I SWEAR that this really happened as I had been a witness to it, and it happened a long time ago, during my college days. Some of my friends might have already heard it, so please bear with me for retelling it again. For starters, I had seriously contemplated titling this anecdote as, “Kinsang nangawat sa kabaw?” (Who stole the carabao?), but finally settled for what you now read in the heading. Surely, the experience of having loud co-passengers in the same public commute one is in, is not lost in everyone, and not too often, it turns into more of a source of entertainment rather than one of irritation (especially when one had originally envisioned a quiet ride).
It happened one day long ago, I was on one of those long-chassis passenger jeepneys bound for Bankerohan. As seating arrangements go, it was ten people to each side, and facing each other. In all this, I was conveniently seated right near the entrance (or exit, whichever way one looked at it), best seat in the house, er jeep, for reasons of ventilation and faster exits.
At that time, the jeepney was full, and at the seats just behind the driver, sat two middle-aged ladies opposite and facing each other, with their market baskets propped at their feet. Out of all the passengers during the whole length of the jeepney, they were the most noticeable. All because, starting from our point in Acacia, near Uyanguren, up to the public market at Bankerohan, they had been so loudly-engrossed in their conversation, that no one could help but hear what it had all been about.
Apparently, they had been gossiping about a scandalous incident that had just occurred in their own community. As usual, like all gossips go, spicing up the actors in the story make up the bulk of the whole exercise, and this was the creme de la creme for those who had been seated within hearing distance. In the duration of the trip, some passengers had even managed to slip in a query or two, which further delighted the now-animated ladies (they now had an audience). Nearing the end of their story (within this story), they interjected that despite the interesting characters in the barangay that they had so meticulously pictured, a carabao had been stolen! At this, one of the now-inspired storytellers exclaimed, “…and DID YOU KNOW WHO STOLE THE CARABAO?”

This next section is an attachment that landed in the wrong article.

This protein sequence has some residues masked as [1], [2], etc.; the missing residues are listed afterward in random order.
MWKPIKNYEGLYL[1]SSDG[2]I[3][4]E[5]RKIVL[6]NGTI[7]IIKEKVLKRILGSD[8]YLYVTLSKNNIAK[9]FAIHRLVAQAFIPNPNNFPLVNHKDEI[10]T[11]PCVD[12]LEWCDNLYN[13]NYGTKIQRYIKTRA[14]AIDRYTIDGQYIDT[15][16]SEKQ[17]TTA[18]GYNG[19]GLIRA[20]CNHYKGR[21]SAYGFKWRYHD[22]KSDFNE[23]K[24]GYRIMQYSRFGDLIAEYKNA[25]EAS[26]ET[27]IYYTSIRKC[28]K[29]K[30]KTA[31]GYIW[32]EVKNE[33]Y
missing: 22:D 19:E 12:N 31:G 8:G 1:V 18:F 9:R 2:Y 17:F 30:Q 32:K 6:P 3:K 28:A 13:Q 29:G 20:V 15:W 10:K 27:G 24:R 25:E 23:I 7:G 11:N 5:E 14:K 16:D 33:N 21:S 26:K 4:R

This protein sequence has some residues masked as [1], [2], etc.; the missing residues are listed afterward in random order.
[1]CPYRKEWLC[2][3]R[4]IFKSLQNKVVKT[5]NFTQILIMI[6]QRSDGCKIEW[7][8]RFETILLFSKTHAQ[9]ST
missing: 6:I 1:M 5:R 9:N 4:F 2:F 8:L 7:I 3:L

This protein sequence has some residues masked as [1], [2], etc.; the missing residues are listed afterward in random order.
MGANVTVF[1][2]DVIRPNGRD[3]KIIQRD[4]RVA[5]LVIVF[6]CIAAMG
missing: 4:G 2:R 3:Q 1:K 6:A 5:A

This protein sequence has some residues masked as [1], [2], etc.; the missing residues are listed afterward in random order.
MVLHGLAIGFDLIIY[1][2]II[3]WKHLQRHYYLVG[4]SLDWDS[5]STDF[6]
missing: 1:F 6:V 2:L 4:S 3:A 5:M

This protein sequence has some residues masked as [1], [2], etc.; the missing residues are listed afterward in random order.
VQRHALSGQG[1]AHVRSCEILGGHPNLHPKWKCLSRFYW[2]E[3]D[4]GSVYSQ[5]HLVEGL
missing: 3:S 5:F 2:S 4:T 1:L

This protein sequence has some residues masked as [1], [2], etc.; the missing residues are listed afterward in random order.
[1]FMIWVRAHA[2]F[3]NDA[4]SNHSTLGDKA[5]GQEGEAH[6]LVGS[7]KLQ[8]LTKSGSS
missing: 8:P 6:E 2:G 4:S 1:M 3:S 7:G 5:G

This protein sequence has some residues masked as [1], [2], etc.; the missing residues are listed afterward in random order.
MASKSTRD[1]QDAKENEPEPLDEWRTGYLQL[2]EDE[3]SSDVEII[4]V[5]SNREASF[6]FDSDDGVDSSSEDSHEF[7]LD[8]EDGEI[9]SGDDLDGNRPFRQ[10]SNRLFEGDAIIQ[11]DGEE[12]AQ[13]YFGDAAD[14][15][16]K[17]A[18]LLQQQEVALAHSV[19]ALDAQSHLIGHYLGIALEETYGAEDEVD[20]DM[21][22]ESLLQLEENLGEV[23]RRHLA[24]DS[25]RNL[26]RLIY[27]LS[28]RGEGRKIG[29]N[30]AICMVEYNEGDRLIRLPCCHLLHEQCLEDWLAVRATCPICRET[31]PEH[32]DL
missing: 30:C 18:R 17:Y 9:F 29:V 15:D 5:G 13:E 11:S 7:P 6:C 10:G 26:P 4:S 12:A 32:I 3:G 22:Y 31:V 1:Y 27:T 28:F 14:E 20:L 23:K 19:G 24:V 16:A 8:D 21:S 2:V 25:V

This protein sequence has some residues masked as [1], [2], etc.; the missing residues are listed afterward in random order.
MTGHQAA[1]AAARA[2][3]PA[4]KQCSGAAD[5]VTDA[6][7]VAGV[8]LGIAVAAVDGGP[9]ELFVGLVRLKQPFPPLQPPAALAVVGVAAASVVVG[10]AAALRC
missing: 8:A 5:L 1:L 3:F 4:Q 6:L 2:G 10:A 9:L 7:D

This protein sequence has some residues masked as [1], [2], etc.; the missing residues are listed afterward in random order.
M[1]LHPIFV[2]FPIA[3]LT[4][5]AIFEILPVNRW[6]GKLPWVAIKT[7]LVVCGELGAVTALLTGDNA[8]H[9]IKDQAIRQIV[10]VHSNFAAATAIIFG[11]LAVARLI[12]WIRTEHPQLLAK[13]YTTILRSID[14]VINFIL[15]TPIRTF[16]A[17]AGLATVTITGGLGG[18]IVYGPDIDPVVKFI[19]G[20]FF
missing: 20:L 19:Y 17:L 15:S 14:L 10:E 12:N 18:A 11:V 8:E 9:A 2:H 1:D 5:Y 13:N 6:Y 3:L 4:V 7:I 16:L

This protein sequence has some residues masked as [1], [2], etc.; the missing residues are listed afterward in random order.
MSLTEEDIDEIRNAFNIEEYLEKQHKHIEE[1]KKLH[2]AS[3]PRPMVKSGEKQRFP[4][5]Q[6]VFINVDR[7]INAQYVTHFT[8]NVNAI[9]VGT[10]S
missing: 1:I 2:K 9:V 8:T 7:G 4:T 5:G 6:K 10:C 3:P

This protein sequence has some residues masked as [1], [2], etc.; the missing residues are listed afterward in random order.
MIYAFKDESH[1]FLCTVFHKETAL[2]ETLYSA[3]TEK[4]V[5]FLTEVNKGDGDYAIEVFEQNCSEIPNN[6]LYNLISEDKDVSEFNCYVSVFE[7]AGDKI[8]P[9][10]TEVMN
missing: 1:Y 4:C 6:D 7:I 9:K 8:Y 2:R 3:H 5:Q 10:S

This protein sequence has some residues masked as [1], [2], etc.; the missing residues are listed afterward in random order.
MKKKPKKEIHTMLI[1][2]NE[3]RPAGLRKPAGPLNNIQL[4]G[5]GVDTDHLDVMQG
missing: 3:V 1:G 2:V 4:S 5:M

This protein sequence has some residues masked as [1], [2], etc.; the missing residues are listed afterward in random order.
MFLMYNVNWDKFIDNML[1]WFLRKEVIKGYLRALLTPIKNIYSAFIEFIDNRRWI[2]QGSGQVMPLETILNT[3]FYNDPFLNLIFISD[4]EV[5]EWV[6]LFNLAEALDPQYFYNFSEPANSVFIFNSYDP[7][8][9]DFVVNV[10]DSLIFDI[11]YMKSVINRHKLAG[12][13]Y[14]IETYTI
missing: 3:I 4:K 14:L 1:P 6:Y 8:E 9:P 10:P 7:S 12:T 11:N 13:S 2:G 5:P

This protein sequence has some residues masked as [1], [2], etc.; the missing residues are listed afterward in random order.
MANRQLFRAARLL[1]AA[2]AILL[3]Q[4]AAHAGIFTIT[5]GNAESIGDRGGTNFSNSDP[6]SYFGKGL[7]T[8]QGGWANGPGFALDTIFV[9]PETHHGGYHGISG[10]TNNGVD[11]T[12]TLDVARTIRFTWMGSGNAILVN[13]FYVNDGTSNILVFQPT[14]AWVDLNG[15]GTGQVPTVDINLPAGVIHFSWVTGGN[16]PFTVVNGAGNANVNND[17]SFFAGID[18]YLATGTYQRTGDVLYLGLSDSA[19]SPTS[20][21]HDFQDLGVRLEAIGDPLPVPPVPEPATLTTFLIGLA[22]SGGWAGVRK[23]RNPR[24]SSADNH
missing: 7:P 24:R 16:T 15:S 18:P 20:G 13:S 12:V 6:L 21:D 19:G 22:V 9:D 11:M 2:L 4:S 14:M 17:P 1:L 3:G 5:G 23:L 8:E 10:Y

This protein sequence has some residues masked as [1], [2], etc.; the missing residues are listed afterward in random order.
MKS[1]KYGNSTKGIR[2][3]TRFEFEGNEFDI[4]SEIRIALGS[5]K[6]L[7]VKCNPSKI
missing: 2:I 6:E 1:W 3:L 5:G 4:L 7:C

Almost everyone awaited the answer, judging from the sudden leaning of the passengers in their direction. However, her answer didn’t come as expected. Instead, she reached over cupped her hands and whispered it to the waiting ear of the other lady. All that everyone could hear was, ”and the thief was…” whisper whisper.
They were quiet for a while, but not as deathly quiet as all the passengers in the jeepney. Then without fanfare, one of them ultimately said “Para.”, and both ladies edged their way to the exit and alighted near the market. Now left without any other noisy distraction, the passengers had remained quiet still, even as the jeep reached Magallanes. Just as I was about to go down near the tennis courts, a fellow passenger had moved next to me and whispered. “Did you catch what she said, who stole the carabao?”
I swear, till this day, I don’t know.
HONORING MY MOTHER
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